Having to manage a support team and a huge number of customers is a task already daunting by itself. On top of that, add the need to keep track of who did what and when and you will be quickly facing a continuous jump from one tool to another that can easily slow all your process to a crawl. That’s why we are talking your about Microsoft Teams Chatbot. Because your customers and contacts are in one spot. Your tickets and contracts are somewhere else. All your team is (luckily!) on Microsoft Teams.
When a new employee comes in, you have to share access or create new users on the various tools. On top of that, training needs to be done for those tools and more time is lost.
Does this sounds familiar?
What if we could have someone else take care of all this? Even better: what if we could have a bot take care of all this?
Getting Everything Ready
The first thing we need to do for our example is to setup everything we need:
- A Xenioo account for building our chatbot (of course!)
- A powerful CRM that has clear and easy integration docs.
We picked HubSpot for this as its both powerful and price friendly.
- One or more Microsoft Teams accounts and at least one desktop installation.
(and yes, you could easily use our example on pretty much any other Xenioo publishing channel)
Once you’re set with your accounts, its time to start our journey!
Building The Bot AI
We want our chatbot to be usable from anyone without any specific training and for this, we need it to be able to answer to standard free text questions like “Do we know Mary White?” or “Who is Mary White” and so on.
To do so we are using Xenioo native AI engine and add a good number of question variations.
The AI Engine interface is very straightforward and setting all of our expressions is very fast. Also, thanks to inline entities creation, we can just click on our person name and identify that as a person_name entity to be used later.
Once we’re happy with all our expressions, we can check the training right away by moving to the Train & Test section.
Great. Xenioo AI engine is quickly trained and inside our sentence, a person’s name is recognized. But our person_name entity was trained on a single name: john.
Let’s try changing it…”do we know anyone named Mary?“
Whoops. No person_name detected and lower match. Why? Because by default, Xenioo entities lookup for an (almost) precise match between the source entity and the user input text, and in our case, all Xenioo knows is john.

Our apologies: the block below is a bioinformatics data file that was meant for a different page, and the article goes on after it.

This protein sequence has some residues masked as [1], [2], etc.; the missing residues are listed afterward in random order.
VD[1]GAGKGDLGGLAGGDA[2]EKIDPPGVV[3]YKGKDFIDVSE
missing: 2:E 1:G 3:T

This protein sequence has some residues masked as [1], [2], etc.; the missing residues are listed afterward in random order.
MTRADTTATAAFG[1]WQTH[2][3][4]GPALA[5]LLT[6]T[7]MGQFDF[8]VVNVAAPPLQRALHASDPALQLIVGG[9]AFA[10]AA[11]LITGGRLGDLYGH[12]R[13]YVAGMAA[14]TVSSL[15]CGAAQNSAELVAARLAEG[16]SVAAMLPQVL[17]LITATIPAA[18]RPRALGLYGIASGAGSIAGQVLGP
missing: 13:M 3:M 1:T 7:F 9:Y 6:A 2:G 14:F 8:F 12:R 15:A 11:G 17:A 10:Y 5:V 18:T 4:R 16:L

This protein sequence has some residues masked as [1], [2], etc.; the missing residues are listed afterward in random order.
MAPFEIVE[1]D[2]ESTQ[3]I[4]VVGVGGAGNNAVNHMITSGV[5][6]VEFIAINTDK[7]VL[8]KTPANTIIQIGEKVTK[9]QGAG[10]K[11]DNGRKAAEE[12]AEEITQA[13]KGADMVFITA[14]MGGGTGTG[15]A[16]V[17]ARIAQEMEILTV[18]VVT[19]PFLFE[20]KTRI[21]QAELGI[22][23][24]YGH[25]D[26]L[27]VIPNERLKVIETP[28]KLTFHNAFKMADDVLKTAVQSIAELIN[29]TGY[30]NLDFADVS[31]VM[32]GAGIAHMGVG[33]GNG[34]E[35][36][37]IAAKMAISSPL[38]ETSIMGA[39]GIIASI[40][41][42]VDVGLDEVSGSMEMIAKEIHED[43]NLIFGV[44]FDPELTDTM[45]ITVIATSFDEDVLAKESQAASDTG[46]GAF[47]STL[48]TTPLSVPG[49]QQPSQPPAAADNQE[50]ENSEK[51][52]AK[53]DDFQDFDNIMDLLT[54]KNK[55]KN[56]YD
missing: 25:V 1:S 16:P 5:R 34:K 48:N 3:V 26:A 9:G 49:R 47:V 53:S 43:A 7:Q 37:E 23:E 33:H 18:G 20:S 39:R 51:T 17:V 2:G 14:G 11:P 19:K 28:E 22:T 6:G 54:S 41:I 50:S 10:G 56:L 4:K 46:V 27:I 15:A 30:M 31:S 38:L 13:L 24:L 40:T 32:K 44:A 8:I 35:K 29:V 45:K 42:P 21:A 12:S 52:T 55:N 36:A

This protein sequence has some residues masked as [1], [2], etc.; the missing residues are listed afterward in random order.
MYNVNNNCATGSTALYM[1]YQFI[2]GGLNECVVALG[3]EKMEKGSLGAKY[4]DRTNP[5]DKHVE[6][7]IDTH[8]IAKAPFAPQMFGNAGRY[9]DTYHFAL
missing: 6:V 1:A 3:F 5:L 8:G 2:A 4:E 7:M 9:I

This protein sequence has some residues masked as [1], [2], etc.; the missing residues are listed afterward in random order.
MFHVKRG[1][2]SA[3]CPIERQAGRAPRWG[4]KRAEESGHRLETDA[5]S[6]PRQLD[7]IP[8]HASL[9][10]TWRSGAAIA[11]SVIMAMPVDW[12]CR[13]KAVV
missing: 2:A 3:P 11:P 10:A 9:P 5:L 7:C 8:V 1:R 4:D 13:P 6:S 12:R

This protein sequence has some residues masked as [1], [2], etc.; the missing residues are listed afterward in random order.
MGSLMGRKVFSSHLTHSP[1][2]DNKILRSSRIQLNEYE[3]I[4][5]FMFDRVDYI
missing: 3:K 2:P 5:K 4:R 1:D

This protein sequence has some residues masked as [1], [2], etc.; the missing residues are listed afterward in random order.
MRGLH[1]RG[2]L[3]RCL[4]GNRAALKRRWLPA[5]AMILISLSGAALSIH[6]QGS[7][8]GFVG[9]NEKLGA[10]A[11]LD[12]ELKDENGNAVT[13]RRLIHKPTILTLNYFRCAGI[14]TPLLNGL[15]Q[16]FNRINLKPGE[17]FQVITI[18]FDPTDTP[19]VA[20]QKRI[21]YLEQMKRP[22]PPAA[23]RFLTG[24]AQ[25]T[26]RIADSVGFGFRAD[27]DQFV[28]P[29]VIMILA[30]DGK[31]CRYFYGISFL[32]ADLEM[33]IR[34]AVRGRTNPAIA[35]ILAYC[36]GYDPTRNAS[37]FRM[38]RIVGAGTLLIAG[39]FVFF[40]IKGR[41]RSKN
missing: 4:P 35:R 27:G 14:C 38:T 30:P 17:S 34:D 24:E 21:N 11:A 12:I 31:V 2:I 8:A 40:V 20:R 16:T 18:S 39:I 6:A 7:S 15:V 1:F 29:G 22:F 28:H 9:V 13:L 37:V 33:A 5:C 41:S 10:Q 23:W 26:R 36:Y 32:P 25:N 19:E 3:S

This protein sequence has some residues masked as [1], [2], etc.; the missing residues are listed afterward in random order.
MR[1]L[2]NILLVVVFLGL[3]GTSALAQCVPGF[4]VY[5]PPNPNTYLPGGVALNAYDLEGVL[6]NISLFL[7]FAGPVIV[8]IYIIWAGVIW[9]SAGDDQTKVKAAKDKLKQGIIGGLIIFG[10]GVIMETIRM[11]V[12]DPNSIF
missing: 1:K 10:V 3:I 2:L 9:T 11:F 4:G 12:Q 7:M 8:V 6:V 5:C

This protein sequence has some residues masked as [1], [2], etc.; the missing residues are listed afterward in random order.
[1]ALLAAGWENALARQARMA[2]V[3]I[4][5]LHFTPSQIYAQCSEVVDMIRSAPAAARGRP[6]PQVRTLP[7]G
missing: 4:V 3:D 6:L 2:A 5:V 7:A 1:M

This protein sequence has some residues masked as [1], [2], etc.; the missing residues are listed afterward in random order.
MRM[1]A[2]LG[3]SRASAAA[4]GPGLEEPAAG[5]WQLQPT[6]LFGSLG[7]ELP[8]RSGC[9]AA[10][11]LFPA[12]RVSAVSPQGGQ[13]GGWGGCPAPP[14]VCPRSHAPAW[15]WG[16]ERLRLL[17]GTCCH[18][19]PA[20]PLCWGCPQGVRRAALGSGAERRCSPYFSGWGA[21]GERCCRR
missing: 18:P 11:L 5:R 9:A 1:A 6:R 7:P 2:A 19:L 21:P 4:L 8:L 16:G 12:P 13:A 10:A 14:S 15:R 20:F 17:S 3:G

A way of solving our problem would be to add each and every possible name as a variation of our entity. We could reach a much bigger number of variations but still not all possible names. Also, our users may search for a company or a partial email.
How can we make Xenioo extract the data we want but just accept any text?
The answer is Wildcard Entities. These special entities will precisely extract any text outside of the fixed expression words and automatically assign it to the entity variable.
Let’s change our entity to a wildcard and try again with a random name.
Perfect. Now we can just use any name in any expression and whatever we write it will be passed directly to our variable.
We will use the person_name variable to do an API lookup on our HubSpot contacts list.
Designing The Flow of your Microsoft Teams Chatbot
The flow is very simple here: our search intent will trigger a search on HubSpot.
We need to look if at least one contact is found, we will display a card with a photo and some details. If no contact is found, our bot will ask if we want to create a brand new contact.
If our user chooses so, instead of redirecting to HubSpot, we will display a custom Xenioo Form with all the basic fields our company requires, and then we will create the contact directly on HubSpot.
Thanks to Xenioo preview capabilities we can test our bot right away and see if it meets our requirements. Once we’re happy with how it behaves its time to setup our Microsoft Teams Chatbot integration.